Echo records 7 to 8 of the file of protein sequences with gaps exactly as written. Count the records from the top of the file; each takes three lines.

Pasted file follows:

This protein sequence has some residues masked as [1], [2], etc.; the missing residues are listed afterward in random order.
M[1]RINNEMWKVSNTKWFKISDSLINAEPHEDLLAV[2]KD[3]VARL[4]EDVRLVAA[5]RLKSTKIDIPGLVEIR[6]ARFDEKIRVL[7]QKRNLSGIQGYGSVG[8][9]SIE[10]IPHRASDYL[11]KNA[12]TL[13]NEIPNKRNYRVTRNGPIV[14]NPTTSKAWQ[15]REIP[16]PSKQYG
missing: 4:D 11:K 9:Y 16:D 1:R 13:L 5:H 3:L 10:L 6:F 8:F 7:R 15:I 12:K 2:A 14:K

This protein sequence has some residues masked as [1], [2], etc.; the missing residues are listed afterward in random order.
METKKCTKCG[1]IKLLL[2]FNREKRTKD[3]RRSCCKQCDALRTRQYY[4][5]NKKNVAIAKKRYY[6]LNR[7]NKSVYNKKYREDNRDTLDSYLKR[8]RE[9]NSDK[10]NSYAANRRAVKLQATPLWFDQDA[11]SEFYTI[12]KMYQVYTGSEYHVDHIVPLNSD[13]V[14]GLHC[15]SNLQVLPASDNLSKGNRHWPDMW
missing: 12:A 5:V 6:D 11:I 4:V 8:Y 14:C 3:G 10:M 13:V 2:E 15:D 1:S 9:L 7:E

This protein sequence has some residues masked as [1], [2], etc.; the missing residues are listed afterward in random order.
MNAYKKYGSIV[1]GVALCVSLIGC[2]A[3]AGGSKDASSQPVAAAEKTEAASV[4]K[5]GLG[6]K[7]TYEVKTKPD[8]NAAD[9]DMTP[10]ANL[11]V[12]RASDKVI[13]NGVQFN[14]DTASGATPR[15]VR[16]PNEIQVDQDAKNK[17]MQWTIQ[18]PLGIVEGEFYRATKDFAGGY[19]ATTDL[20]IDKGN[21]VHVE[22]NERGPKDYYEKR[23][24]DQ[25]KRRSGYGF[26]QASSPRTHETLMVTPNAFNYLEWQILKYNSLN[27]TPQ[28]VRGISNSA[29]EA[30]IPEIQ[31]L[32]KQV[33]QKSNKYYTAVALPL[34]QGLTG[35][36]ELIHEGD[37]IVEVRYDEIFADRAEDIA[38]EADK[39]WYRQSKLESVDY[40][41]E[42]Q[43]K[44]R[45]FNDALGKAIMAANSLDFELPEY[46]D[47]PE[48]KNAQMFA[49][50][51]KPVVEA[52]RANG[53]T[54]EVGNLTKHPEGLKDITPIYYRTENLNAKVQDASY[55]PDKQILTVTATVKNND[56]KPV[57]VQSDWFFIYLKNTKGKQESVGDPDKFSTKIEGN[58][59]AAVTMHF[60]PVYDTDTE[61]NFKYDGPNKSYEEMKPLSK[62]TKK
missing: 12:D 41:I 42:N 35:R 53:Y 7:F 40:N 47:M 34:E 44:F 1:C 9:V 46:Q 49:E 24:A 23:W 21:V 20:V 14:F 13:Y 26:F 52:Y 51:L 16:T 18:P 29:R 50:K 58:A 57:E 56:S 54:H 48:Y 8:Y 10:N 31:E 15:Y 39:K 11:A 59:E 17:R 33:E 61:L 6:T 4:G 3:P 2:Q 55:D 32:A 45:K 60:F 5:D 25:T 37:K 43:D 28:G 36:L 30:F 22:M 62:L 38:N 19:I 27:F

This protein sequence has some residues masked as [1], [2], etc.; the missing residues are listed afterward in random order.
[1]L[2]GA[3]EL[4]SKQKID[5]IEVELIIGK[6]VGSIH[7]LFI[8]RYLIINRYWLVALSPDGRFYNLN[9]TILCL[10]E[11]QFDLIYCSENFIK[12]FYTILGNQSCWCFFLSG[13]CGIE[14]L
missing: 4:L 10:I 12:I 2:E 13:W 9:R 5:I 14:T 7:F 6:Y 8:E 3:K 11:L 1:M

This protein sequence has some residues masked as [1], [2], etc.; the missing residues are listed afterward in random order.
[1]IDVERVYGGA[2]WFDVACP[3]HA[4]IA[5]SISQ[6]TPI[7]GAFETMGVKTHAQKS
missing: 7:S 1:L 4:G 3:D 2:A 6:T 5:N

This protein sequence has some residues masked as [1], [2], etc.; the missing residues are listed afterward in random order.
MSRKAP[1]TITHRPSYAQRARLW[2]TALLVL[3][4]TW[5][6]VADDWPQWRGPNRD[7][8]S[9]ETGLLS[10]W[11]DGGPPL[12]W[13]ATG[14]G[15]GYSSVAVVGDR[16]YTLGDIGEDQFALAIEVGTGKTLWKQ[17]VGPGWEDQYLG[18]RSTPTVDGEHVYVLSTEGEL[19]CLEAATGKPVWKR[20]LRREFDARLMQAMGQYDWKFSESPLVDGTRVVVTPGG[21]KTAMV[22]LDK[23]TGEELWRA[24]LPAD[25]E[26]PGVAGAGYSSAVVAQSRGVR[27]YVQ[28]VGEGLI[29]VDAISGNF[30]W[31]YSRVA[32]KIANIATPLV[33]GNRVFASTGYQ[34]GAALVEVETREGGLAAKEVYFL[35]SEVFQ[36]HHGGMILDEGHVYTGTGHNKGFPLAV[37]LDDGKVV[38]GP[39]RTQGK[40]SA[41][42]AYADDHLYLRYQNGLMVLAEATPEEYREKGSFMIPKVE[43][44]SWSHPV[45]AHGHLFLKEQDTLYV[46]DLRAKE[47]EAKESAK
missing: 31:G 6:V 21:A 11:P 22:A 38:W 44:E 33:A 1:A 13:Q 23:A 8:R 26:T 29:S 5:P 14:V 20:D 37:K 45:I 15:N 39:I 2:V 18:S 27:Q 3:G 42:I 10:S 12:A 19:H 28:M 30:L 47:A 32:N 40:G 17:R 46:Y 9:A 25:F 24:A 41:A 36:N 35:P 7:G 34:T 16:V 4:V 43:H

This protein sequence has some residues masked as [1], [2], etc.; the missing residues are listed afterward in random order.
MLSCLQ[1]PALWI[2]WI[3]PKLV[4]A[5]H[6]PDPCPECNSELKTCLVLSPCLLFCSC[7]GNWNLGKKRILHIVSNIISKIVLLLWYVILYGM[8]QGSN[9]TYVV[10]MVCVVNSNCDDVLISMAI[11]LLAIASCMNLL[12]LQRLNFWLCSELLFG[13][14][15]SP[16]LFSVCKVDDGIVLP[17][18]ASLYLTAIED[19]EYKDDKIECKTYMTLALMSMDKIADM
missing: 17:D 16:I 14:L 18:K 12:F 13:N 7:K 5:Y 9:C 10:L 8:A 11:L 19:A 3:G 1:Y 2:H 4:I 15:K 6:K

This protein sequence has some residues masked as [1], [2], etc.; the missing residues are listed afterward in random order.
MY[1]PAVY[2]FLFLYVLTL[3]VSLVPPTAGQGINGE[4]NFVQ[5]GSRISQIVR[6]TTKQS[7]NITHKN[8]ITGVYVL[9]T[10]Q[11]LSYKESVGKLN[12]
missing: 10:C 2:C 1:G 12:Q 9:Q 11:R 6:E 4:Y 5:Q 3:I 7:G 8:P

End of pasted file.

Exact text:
This protein sequence has some residues masked as [1], [2], etc.; the missing residues are listed afterward in random order.
MLSCLQ[1]PALWI[2]WI[3]PKLV[4]A[5]H[6]PDPCPECNSELKTCLVLSPCLLFCSC[7]GNWNLGKKRILHIVSNIISKIVLLLWYVILYGM[8]QGSN[9]TYVV[10]MVCVVNSNCDDVLISMAI[11]LLAIASCMNLL[12]LQRLNFWLCSELLFG[13][14][15]SP[16]LFSVCKVDDGIVLP[17][18]ASLYLTAIED[19]EYKDDKIECKTYMTLALMSMDKIADM
missing: 17:D 16:I 14:L 18:K 12:F 13:N 7:K 5:Y 9:C 10:L 8:A 11:L 19:A 3:G 1:Y 2:H 4:I 15:K 6:K

This protein sequence has some residues masked as [1], [2], etc.; the missing residues are listed afterward in random order.
MY[1]PAVY[2]FLFLYVLTL[3]VSLVPPTAGQGINGE[4]NFVQ[5]GSRISQIVR[6]TTKQS[7]NITHKN[8]ITGVYVL[9]T[10]Q[11]LSYKESVGKLN[12]
missing: 10:C 2:C 1:G 12:Q 9:Q 11:R 6:E 4:Y 5:Q 3:I 7:G 8:P